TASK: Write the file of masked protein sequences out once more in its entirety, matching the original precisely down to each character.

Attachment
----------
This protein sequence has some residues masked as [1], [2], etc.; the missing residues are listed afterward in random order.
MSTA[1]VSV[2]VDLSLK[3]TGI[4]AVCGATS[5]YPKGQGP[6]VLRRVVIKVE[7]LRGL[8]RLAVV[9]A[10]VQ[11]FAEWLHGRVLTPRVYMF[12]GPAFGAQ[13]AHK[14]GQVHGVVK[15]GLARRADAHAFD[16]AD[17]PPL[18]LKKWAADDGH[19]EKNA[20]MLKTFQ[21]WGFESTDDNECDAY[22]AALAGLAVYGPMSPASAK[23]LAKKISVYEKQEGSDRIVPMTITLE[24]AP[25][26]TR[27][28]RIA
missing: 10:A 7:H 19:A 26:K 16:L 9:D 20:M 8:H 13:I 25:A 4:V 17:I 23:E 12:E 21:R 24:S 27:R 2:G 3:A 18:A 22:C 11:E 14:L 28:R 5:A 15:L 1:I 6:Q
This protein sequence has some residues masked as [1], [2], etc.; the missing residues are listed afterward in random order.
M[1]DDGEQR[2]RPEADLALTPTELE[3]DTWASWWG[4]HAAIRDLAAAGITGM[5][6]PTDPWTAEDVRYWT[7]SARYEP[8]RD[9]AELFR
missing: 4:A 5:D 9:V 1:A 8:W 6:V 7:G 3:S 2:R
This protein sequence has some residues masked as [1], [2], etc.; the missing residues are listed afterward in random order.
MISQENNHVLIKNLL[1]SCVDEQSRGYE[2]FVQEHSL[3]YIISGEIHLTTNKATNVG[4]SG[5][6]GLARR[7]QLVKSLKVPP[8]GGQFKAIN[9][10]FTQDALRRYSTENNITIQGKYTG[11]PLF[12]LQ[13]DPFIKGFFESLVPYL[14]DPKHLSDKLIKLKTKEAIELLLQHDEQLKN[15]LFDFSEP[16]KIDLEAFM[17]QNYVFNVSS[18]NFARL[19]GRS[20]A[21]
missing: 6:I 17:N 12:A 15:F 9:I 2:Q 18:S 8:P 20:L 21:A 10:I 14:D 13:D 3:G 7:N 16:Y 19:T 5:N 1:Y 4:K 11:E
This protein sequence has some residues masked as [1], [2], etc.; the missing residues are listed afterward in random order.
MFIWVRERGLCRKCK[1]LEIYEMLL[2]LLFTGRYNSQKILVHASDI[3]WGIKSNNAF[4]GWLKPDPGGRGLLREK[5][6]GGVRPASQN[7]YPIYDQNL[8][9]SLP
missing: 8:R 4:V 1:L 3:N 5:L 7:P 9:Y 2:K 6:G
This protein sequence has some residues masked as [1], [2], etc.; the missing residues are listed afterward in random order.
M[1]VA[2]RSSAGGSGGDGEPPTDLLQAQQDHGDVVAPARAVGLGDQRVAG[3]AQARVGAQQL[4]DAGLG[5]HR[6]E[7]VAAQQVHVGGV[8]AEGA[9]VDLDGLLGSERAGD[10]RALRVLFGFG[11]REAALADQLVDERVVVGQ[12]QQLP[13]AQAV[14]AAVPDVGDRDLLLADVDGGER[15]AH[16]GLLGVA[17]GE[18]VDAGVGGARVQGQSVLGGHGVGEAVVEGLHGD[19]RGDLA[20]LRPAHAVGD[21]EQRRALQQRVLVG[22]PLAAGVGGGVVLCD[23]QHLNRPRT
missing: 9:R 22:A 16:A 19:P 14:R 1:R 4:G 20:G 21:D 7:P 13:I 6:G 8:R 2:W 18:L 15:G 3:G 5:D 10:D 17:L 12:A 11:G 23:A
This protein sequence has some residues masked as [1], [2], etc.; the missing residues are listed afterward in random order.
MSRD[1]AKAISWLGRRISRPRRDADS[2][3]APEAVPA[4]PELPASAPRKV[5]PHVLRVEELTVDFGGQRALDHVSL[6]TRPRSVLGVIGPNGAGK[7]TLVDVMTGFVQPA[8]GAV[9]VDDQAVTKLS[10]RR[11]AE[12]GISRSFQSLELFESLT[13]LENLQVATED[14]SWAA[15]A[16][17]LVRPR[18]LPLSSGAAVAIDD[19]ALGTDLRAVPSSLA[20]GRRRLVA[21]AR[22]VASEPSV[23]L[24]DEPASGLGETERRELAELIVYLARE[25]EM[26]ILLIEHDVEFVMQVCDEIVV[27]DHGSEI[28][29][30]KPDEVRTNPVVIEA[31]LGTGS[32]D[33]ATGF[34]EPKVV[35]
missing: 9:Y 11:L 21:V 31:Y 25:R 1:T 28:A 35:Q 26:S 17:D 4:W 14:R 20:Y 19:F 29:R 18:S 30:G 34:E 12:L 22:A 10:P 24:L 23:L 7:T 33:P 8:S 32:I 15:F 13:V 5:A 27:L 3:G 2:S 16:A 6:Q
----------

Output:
This protein sequence has some residues masked as [1], [2], etc.; the missing residues are listed afterward in random order.
MSTA[1]VSV[2]VDLSLK[3]TGI[4]AVCGATS[5]YPKGQGP[6]VLRRVVIKVE[7]LRGL[8]RLAVV[9]A[10]VQ[11]FAEWLHGRVLTPRVYMF[12]GPAFGAQ[13]AHK[14]GQVHGVVK[15]GLARRADAHAFD[16]AD[17]PPL[18]LKKWAADDGH[19]EKNA[20]MLKTFQ[21]WGFESTDDNECDAY[22]AALAGLAVYGPMSPASAK[23]LAKKISVYEKQEGSDRIVPMTITLE[24]AP[25][26]TR[27][28]RIA
missing: 10:A 7:H 19:A 26:K 16:L 9:D 20:M 8:H 13:I 25:A 4:V 17:I 23:E 12:E 21:R 24:S 27:R 2:G 3:A 18:A 22:C 11:E 14:L 28:R 5:A 15:L 1:I 6:Q
This protein sequence has some residues masked as [1], [2], etc.; the missing residues are listed afterward in random order.
M[1]DDGEQR[2]RPEADLALTPTELE[3]DTWASWWG[4]HAAIRDLAAAGITGM[5][6]PTDPWTAEDVRYWT[7]SARYEP[8]RD[9]AELFR
missing: 4:A 5:D 9:V 1:A 8:W 6:V 7:G 3:S 2:R
This protein sequence has some residues masked as [1], [2], etc.; the missing residues are listed afterward in random order.
MISQENNHVLIKNLL[1]SCVDEQSRGYE[2]FVQEHSL[3]YIISGEIHLTTNKATNVG[4]SG[5][6]GLARR[7]QLVKSLKVPP[8]GGQFKAIN[9][10]FTQDALRRYSTENNITIQGKYTG[11]PLF[12]LQ[13]DPFIKGFFESLVPYL[14]DPKHLSDKLIKLKTKEAIELLLQHDEQLKN[15]LFDFSEP[16]KIDLEAFM[17]QNYVFNVSS[18]NFARL[19]GRS[20]A[21]
missing: 6:I 17:N 12:A 15:F 9:I 2:Q 18:S 8:P 20:L 21:A 10:I 14:D 13:D 3:G 7:N 16:Y 19:T 5:N 1:Y 4:K 11:E
This protein sequence has some residues masked as [1], [2], etc.; the missing residues are listed afterward in random order.
MFIWVRERGLCRKCK[1]LEIYEMLL[2]LLFTGRYNSQKILVHASDI[3]WGIKSNNAF[4]GWLKPDPGGRGLLREK[5][6]GGVRPASQN[7]YPIYDQNL[8][9]SLP
missing: 8:R 4:V 1:L 3:N 5:L 7:P 9:Y 2:K 6:G
This protein sequence has some residues masked as [1], [2], etc.; the missing residues are listed afterward in random order.
M[1]VA[2]RSSAGGSGGDGEPPTDLLQAQQDHGDVVAPARAVGLGDQRVAG[3]AQARVGAQQL[4]DAGLG[5]HR[6]E[7]VAAQQVHVGGV[8]AEGA[9]VDLDGLLGSERAGD[10]RALRVLFGFG[11]REAALADQLVDERVVVGQ[12]QQLP[13]AQAV[14]AAVPDVGDRDLLLADVDGGER[15]AH[16]GLLGVA[17]GE[18]VDAGVGGARVQGQSVLGGHGVGEAVVEGLHGD[19]RGDLA[20]LRPAHAVGD[21]EQRRALQQRVLVG[22]PLAAGVGGGVVLCD[23]QHLNRPRT
missing: 9:R 22:A 16:A 19:P 14:R 1:R 4:G 20:G 21:D 7:P 13:I 6:G 8:R 2:W 18:L 15:G 3:G 5:D 10:D 17:L 12:A 11:G 23:A
This protein sequence has some residues masked as [1], [2], etc.; the missing residues are listed afterward in random order.
MSRD[1]AKAISWLGRRISRPRRDADS[2][3]APEAVPA[4]PELPASAPRKV[5]PHVLRVEELTVDFGGQRALDHVSL[6]TRPRSVLGVIGPNGAGK[7]TLVDVMTGFVQPA[8]GAV[9]VDDQAVTKLS[10]RR[11]AE[12]GISRSFQSLELFESLT[13]LENLQVATED[14]SWAA[15]A[16][17]LVRPR[18]LPLSSGAAVAIDD[19]ALGTDLRAVPSSLA[20]GRRRLVA[21]AR[22]VASEPSV[23]L[24]DEPASGLGETERRELAELIVYLARE[25]EM[26]ILLIEHDVEFVMQVCDEIVV[27]DHGSEI[28][29][30]KPDEVRTNPVVIEA[31]LGTGS[32]D[33]ATGF[34]EPKVV[35]
missing: 9:Y 11:L 21:V 31:Y 25:R 1:T 28:A 35:Q 26:S 17:D 4:W 14:R 20:Y 19:F 29:R 18:S 30:G 34:E 12:L 22:A 10:P 24:L 23:L 7:T 33:P 8:S 32:I 15:F 13:V 5:A 27:L 3:G 2:S 16:A 6:Q